Imogen Freeland (lead image)
“[My] photographs are made in collaboration with the women pictured. They are an act of coming together, sharing ideas and lived experiences. They are also a response to a culturally dispassionate gaze, loaded with the distortion of unrealistic and unrepresentative beauty standards.
“When we begin to challenge and unlearn what we have been programmed to define as beautiful, we start to unearth a more compassionate view which celebrates the differences and unique ’imperfections’ that very often tell a story about who we are and what we’ve lived through.”
“I want the women I photograph to feel free: free of the burden of what others think of them, free of the masks that they put on when they go in public. When I portray someone I try to get to know them and build trust as it can be really intimidating to open yourself up to some stranger with an intrusive camera.
“We all see ourselves in other people’s eyes, I’m no different, but I like to try and capture real emotions, reactions and beauty. Raw and rough with no sugar coating. Everything can be so controlled these days, so I want [my subjects] to let loose, let it all out, and be as they are. With all the baggage and flaws.”
“I use photography as a medium to respond and react to personal experiences. It’s a way for me to take ownership of my narrative and tell my truth. Working predominantly with women and children, I hope to start conversations, find correlations between cultures and eventually dismantle existing prejudice against women and children.”
“Women becoming their own character for a moment – I think this is what I am looking for in my photography. I intend to only create a context, define a stage, so we are conscious of the model-photographer moment and relationship. I don’t take control to get an image; I wait and see what she reveals herself. I hope women in my imagery look in control of the process, like they are taking part without the need to impress. That’s what makes them the most powerful. A kind of empowering modesty.”
“I like photographing my subjects in an intimate, natural environment where they feel comfortable and relaxed, so the process of photoshoots is about an interaction. I always hope women in my photographs convey more or less their true characteristics. I like the complex quality of both strength and fragility in women and I always try to capture that.”
“All the women I collaborate with deserve to be represented with respect, dignity and empathy. They must be recognised for their resilience and their ability to thrive beyond systemic discrimination. With my photography, I trigger an education process with myself, and I ask myself uncomfortable questions about my privilege to become a more meaningful ally with those women who come from historically marginalised communities and from my own Afro-Caribbean community.”
“As a female photographer and a person of colour, I’m highly sensitive to the power of representation. I aim to establish trust and a common ground with my subjects, working together towards the final image that I hope will be beautiful and true.
“This is a Polaroid of my friends Ruoyi and Wenchu on a hot summer day. I suppose I am in it too, as Wenchu gazes at me over her shoulder. It is an image about empathy, female friendships and finding kinship in a foreign country.”
“What drives me to be a photographer, as a female, is to further our perspective. To nurture the relationships with the people I come across and build on those experiences through my intimate portraiture. What’s always been important to me is for my subjects to be themselves – it is my goal to make them feel comfortable, and I like to think that I capture a little part of them.”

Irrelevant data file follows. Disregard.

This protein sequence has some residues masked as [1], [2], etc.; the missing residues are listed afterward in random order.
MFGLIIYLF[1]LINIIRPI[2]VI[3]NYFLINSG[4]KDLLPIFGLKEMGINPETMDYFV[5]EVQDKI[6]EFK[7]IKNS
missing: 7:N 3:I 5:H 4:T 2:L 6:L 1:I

“This image is the cover of my debut monograph, Friends in Eternity, and I believe that it encapsulates the motivations behind my work and why I create. By creating my own visual universe, I aim to establish a space where people who look like me, other young Black girls, can exist and see themselves existing freely. I believe in creating work about what I know and what is true to me, and so I’m always looking to represent women the way they want to be seen. I approach all my subjects with empathy and I hope women feel safe when I image them.”
“I approach people knowing that a body is this strong physical structure, and there is a physicality to that perspective that I find really liberating. For me, it’s more to do with form than gender. I love feeling the physical weight of a body in a photograph and knowing that it feels like the real weight of that woman – not a lighter, gravity-less suggestion of her.”
“As a photographer, I shoot personal stories. I tend to talk about self-identity, isolation, femininity, and sexuality, and I try to incorporate fashion and fine art in my work.
“I find a lot of inspiration in Slavic fairy tales and mythology; in female creatures. There’s a big footprint of our civilization in fairy tales. They can reveal how we evolved as a society to build complex intergroup connections.
“In the 21st century, we are far beyond fairy tales about the human desire to get away from savagery. I think we need to talk about feminism, liberation, and sisterhood. I’m still working and exploring my style.”
“I approach my subjects with respect, humour and warmth. I portray women as they are; often lost in thought, interweaving their internal world with the external. Much like my subjects, light plays a fundamental role in my work. It changes from one moment to the next, it is rarely constant, similar to life itself. I place my subjects in a carefully composed environment to create a balanced, contemplative, sometimes eerie scene. I invite the viewer to look into themselves to find meaning in my photographs.”
”As a female photographer I work to capture women in their essence. I aim to show women’s true beauty, a beauty that is pure, raw and unspoiled.”